HSC forensic crime laboratory to assist in national crisis of missing American Indian women

March 12, 2020

By Diane Smith

Montana Namus Web

The disappearance of hundreds of Native American women and girls has challenged law enforcement nationwide. Now, experts hope to find solutions with help from the Center for Human Identification at HSC in Fort Worth and Montana State University Billings.

The University of North Texas Health Science Center at Fort Worth and MSU Billings have joined forces to combat an epidemic of missing or murdered American Indians.

“The tragedy unfolding among indigenous populations is tearing apart families and communities,” said HSC President Dr. Michael R. Williams during an announcement ceremony held at the HSC campus Wednesday.

The two universities formalized a new collaboration that will use forensics, genetics and education to help find answers to the more than 500 cases of Native American women and girls who have vanished or have been killed in 71 cities.

HSC is home to the Center for Human Identification, a world-renowned forensic crime laboratory that also leads in research and development of novel, advanced DNA sequencing technologies and large data analyses.

“The UNT Center for Human Identification is an elite crime laboratory and research engine with the expertise and resources to make an impact on this enormous problem through this unique collaboration with Montana State University Billings,” Dr. Williams said.

Officials for the two universities signed a three-year Memorandum of Understanding that establishes the collaboration. The partnership aims to help solve missing persons cases while also opening pathways to new educational programs; including forensics and medicine.

Montana Namus Web 2The event included the presentation of a quilt – a gift from Montana’s Native American communities to HSC Fort Worth.

“Our hope is that this partnership will provide additional resources to our state and reservation communities to assist and contribute to solving missing and murdered indigenous people cases,” stated a letter signed by eight Native American leaders. “We are severely affected by this problem and want to provide closure to our families and communities. Our hope is that this partnership will assist in bringing the perpetrators to justice and providing closure to our communities.”

The partnership comes several months after President Donald Trump announced the creation of a task force focused on missing and murdered American Indians. In Montana, lawmakers created a state task force last year to focus on the high number of missing indigenous people.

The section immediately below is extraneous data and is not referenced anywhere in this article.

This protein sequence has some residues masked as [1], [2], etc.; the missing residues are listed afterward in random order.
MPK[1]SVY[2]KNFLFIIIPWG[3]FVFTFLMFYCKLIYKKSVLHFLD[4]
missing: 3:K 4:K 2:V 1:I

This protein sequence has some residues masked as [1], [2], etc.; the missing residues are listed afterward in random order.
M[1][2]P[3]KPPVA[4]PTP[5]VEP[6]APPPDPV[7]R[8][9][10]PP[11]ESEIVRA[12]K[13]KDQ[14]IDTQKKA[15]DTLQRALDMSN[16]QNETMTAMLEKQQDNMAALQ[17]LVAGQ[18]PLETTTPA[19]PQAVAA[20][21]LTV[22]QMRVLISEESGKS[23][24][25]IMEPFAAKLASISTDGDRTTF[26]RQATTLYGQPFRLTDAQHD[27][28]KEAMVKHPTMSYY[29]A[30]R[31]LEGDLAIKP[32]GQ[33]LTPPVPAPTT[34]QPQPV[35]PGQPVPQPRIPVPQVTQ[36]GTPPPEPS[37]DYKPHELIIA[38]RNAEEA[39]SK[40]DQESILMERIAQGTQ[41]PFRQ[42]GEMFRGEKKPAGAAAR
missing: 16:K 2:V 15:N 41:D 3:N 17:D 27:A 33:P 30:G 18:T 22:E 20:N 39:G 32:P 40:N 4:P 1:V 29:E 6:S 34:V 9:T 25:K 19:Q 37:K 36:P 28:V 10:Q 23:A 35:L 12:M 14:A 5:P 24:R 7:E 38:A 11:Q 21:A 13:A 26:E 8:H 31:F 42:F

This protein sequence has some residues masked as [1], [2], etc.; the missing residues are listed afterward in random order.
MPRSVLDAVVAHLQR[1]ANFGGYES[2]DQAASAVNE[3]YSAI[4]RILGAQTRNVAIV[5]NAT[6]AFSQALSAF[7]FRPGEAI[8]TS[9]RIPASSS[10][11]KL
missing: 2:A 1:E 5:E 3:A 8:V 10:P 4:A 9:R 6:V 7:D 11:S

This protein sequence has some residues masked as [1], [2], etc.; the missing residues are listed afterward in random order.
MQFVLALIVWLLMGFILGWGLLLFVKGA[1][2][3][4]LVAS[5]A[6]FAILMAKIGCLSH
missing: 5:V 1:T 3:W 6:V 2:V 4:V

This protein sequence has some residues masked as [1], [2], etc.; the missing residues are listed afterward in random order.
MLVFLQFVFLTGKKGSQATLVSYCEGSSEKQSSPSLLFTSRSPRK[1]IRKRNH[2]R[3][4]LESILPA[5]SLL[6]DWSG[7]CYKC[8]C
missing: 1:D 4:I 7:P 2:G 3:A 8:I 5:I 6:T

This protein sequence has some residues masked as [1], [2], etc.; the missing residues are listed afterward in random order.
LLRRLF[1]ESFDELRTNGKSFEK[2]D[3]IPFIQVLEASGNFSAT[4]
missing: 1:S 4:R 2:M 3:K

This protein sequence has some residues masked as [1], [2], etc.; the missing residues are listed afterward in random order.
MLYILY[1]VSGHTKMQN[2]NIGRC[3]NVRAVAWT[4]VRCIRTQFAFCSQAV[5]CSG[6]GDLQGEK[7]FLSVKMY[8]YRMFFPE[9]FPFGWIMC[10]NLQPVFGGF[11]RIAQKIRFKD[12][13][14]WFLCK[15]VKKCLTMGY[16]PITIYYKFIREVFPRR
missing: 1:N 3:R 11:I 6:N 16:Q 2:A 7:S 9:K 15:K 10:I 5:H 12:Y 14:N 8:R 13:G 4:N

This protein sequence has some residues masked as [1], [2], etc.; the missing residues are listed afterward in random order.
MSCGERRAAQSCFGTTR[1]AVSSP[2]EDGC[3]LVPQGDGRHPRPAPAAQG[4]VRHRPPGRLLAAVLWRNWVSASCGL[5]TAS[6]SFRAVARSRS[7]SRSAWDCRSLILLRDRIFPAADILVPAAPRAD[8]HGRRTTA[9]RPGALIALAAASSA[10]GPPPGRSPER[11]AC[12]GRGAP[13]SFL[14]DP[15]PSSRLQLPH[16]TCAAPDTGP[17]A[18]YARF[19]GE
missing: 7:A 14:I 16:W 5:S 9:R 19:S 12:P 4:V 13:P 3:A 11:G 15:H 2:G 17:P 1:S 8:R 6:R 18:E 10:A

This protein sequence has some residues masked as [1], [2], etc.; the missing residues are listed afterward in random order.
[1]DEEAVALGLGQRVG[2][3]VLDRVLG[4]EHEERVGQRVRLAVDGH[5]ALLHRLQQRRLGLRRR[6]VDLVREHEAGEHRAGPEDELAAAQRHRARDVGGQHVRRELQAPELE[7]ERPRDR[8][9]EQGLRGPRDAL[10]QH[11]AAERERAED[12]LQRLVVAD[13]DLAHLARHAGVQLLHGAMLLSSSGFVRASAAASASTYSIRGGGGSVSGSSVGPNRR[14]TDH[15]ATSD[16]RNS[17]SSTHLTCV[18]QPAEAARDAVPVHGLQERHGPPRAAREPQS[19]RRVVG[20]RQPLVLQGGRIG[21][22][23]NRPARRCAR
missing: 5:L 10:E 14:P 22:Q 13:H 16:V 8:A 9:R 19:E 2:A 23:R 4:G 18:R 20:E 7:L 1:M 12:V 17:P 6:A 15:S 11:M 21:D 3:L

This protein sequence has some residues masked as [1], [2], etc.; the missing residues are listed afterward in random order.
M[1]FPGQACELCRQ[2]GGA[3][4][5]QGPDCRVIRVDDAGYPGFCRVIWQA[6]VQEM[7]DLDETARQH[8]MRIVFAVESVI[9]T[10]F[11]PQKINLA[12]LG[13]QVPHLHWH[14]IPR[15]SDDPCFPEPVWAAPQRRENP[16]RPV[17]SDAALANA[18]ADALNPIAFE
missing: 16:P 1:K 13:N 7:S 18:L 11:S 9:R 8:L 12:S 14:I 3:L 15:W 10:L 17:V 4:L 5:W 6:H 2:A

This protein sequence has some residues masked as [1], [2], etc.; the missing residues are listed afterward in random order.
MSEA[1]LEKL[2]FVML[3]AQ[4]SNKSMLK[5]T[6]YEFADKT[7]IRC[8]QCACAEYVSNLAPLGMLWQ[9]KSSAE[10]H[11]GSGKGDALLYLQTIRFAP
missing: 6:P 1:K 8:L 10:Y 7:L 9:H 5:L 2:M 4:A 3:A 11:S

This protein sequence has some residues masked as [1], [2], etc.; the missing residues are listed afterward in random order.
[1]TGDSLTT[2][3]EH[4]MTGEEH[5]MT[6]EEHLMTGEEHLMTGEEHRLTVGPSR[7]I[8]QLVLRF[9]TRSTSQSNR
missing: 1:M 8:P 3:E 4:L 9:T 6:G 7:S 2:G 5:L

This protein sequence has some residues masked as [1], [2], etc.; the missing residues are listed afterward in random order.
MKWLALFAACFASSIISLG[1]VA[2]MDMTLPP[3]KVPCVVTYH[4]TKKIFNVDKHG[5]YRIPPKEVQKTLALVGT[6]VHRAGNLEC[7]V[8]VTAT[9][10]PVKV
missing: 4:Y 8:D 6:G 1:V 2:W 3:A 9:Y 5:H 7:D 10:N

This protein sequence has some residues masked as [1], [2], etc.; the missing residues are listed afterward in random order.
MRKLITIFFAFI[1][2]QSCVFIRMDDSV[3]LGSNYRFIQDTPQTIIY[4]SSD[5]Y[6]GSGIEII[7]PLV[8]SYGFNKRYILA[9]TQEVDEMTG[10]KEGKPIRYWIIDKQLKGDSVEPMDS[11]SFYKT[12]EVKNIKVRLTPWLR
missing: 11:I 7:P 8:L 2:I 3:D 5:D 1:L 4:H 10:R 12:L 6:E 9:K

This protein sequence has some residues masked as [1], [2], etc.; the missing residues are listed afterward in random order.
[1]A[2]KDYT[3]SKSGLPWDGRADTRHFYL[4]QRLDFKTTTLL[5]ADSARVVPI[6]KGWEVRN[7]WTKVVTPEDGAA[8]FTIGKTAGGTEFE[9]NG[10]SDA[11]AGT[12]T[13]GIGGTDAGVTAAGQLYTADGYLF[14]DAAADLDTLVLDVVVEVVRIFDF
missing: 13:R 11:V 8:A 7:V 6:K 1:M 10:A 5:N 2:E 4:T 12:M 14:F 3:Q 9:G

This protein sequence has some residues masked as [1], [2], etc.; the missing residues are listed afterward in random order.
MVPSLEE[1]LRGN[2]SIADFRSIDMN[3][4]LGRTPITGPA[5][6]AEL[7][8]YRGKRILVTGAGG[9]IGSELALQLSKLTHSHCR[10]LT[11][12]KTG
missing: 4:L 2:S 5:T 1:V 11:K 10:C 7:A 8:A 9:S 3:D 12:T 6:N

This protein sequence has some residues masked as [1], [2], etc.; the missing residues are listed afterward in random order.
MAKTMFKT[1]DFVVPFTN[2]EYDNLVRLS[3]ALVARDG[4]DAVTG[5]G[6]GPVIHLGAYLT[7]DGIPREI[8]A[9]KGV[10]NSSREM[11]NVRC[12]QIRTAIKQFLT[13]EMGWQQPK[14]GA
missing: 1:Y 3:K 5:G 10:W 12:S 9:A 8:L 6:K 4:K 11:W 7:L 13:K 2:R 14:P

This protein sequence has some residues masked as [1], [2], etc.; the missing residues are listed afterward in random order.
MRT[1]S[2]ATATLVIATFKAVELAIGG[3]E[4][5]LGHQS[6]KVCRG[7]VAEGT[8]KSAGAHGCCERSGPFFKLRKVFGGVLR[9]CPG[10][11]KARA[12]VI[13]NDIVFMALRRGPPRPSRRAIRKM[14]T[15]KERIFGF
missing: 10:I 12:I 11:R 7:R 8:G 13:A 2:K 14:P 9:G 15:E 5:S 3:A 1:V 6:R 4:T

The issue is a great concern in Montana where American Indians make up 6 percent of the overall population but are 27 percent of missing person cases.

“The rising number of missing and murdered indigenous people is alarming. By combining forces with HSC, MSU Billings will now be able to play a key role in addressing this epidemic,” said Dr. Dan Edelman, MSU Billings Chancellor. “The world-class technology and research HSC developed is one-of-a-kind, and by becoming a regional site for this technology, MSU Billings will be able to actively contribute to solving crimes and missing persons cases, bringing the perpetrators to justice and providing closure to the victims’ families.”

In 2019, officials from the National Missing and Unidentified Persons System (NamUS), a unit within the Center for Human Identification, participated in 27 training and outreach events for tribal law enforcement in 11 states. Collaborations to import data related to American Indians are underway with the New Mexico Department of Public Safety and the Alaska Missing Person Clearinghouse.

HSC and MSU Billings can establish forensic capabilities to contribute to solving crimes and missing person cases while also working closely with indigenous populations in Montana.

“Mistrust of government and law enforcement are common among indigenous populations. MSU Billings, as an academic institution, is positioned to build trusting relationships with American Indian tribes to work together to resolve cases,” said Dr. Bruce Budowle, Executive Director of the Center for Human Identification.

“By replicating some of our forensic capabilities at Montana State University Billings, we are creating the potential to help solve missing person cases, address crimes and fight human trafficking,” Dr. Budowle said. “We are committed to helping improve the quality of life for American Indians and their families through this important collaboration.”

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